Politics

“What Do You Want to Say to Harassers in the Street?”

Tatyana Fazlalizadeh on making art that sometimes gets defaced.

A woman pastes posters on a wall. They feature drawings of women along with their messages to street harassers.
Taking the art to the streets. Courtesy of Tatyana Fazlalizadeh.

On this week’s episode of The Waves, Marcia Chatelain, Nichole Perkins, and June Thomas were joined by artist and author Tatyana Fazlalizadeh, whose work was featured in Season 1 of Netflix’s She’s Gotta Have It, where the story of lead character Nola Darling’s creation of large-scale posters to confront street harassers was based on an art project that Fazlalizadeh started in 2012. That work forms the basis of her new book Stop Telling Women to Smile. This transcript of their conversation has been edited and condensed for clarity.

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June Thomas: How did you develop the artistic style of your anti-street-harassment posters?

Fazlalizadeh: The work features black-and-white portraits of women and non-binary femmes done with graphite pencil on paper. I do them very simply in my sketchbook. I then scan them and blow them up really large to put out in the street. Along with the portraits is text, which speaks directly to harassers. In the conversation I have with a woman, I ask her very directly, “What do you want to say to harassers in the street?” Usually the text comes from that.

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When I decided to create a project that was going to be out in the street, I thought a lot about just using text or using photographs, but I really wanted to keep that hand-drawn, hand-created portrait element. I also really love the idea of these black-and-white images on outdoor walls, which are usually colored and have texture.

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Portrait of a woman looking stern, with a caption that says, "I don't need your comment, your compliment, your insertion into my life."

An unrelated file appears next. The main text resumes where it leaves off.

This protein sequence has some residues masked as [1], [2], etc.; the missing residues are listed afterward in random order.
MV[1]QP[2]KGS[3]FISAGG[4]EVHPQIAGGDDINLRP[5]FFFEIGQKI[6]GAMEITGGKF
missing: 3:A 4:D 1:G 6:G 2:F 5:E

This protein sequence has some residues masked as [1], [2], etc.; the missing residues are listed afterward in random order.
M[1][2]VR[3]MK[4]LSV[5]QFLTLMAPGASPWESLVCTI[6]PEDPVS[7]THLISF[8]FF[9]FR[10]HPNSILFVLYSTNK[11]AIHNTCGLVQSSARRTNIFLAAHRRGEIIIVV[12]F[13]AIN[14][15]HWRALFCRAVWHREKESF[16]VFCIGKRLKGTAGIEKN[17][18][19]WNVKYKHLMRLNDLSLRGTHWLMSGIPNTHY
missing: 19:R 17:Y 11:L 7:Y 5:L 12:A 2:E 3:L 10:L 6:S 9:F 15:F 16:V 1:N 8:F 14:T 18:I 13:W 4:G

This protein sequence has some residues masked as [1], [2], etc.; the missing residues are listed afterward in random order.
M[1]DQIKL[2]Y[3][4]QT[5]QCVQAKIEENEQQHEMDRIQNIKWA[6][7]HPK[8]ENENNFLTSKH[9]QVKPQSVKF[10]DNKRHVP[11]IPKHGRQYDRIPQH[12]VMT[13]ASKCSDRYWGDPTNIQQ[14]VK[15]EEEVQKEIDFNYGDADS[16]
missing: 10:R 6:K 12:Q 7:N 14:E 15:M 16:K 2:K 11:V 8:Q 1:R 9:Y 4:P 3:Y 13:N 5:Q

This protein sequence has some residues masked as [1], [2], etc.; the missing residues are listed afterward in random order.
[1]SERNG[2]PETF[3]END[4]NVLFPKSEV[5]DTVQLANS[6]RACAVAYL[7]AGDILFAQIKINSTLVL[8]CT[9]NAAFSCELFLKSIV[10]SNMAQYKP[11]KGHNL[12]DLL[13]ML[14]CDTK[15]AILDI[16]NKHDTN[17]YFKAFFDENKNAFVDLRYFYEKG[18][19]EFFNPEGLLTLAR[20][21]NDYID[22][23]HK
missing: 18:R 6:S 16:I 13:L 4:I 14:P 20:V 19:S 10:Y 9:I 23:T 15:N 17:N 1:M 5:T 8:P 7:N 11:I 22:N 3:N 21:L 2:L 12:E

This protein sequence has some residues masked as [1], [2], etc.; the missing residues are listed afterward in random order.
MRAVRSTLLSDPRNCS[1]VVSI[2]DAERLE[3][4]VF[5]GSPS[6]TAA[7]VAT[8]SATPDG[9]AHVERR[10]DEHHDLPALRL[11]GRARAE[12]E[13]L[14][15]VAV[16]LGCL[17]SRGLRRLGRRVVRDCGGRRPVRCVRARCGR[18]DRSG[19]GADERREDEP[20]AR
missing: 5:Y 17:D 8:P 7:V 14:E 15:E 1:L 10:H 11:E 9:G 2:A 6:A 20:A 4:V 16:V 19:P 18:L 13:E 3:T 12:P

Sarah Courtesy of Tatyana Fazlalizadeh.
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Thomas: There’s something really striking about the way that you present your subjects. We’re used to seeing women smiling in portraits, and these women are serious. Have you ever gotten pushback about that?

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Fazlalizadeh: I have. I’ve done a couple of murals through the project, and I’ve had people say: “They should be smiling. Why aren’t the women smiling? Why do they look so mean?” I think you’re right. We are used to seeing women, especially women in public and the media, even in art, with smiling or inviting faces. And I didn’t want that. When I ask women to pose for these images, I tell them look at me and look at the camera as if you were looking at your harassers, tell me what you want to say to your harassers. I want you to look at the camera as if you were speaking to them. I want them to look as if they are people on the street who are speaking back to the people who harass them. And I also want them to look very regular. I don’t ask them to dress up. I want these to be images of regular, everyday folks who are out in the street and have something to say about being out in the streets.

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Marcia Chatelain: I really enjoyed reading the book. I thought it was interesting on how harassment plays out in different physical spaces, the way that car culture and condensed urban environments yield different experiences, but there’s still that through line that no matter where you’re living, harassment is a shared experience. In your time interviewing women about street harassment, how do you grapple with the weight of the memories? I appreciated that people were so open and honest about how their first encounter with harassment changed them.